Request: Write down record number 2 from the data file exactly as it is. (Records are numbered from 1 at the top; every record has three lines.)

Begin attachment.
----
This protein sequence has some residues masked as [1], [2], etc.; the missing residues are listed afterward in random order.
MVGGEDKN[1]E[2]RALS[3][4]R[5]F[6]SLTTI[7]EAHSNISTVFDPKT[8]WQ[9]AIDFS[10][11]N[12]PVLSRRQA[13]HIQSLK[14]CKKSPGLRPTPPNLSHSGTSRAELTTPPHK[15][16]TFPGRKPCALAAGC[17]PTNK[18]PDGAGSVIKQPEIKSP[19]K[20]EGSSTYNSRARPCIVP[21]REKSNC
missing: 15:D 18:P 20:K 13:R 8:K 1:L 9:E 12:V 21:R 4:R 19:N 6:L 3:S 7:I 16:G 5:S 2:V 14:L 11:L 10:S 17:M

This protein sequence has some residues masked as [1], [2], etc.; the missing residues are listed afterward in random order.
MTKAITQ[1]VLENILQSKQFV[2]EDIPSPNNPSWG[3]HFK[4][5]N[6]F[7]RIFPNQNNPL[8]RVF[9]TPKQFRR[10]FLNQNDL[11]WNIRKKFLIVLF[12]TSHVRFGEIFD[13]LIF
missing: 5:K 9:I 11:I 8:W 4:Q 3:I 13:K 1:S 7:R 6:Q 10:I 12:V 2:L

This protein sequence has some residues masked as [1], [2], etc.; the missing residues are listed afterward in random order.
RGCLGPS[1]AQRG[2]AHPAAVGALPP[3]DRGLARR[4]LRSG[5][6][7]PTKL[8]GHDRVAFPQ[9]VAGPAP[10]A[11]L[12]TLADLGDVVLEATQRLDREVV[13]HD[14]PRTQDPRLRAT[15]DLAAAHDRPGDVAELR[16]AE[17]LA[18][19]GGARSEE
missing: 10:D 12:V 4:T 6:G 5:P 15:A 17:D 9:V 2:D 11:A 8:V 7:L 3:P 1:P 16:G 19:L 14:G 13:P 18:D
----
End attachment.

This protein sequence has some residues masked as [1], [2], etc.; the missing residues are listed afterward in random order.
MTKAITQ[1]VLENILQSKQFV[2]EDIPSPNNPSWG[3]HFK[4][5]N[6]F[7]RIFPNQNNPL[8]RVF[9]TPKQFRR[10]FLNQNDL[11]WNIRKKFLIVLF[12]TSHVRFGEIFD[13]LIF
missing: 5:K 9:I 11:I 8:W 4:Q 3:I 13:K 1:S 7:R 6:Q 10:I 12:V 2:L